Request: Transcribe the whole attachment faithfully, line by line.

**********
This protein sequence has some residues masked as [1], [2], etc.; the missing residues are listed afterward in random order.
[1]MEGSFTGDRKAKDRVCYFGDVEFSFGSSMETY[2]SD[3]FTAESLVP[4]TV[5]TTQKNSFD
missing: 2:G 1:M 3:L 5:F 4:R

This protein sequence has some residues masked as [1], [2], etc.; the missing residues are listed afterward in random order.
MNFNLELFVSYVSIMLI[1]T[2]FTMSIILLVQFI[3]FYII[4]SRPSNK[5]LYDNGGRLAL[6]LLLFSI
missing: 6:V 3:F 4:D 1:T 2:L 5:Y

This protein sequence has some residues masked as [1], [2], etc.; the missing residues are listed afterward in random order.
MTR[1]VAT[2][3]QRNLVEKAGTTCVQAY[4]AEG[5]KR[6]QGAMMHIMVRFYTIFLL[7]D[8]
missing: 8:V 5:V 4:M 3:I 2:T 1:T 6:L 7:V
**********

This protein sequence has some residues masked as [1], [2], etc.; the missing residues are listed afterward in random order.
[1]MEGSFTGDRKAKDRVCYFGDVEFSFGSSMETY[2]SD[3]FTAESLVP[4]TV[5]TTQKNSFD
missing: 2:G 1:M 3:L 5:F 4:R

This protein sequence has some residues masked as [1], [2], etc.; the missing residues are listed afterward in random order.
MNFNLELFVSYVSIMLI[1]T[2]FTMSIILLVQFI[3]FYII[4]SRPSNK[5]LYDNGGRLAL[6]LLLFSI
missing: 6:V 3:F 4:D 1:T 2:L 5:Y

This protein sequence has some residues masked as [1], [2], etc.; the missing residues are listed afterward in random order.
MTR[1]VAT[2][3]QRNLVEKAGTTCVQAY[4]AEG[5]KR[6]QGAMMHIMVRFYTIFLL[7]D[8]
missing: 8:V 5:V 4:M 3:I 2:T 1:T 6:L 7:V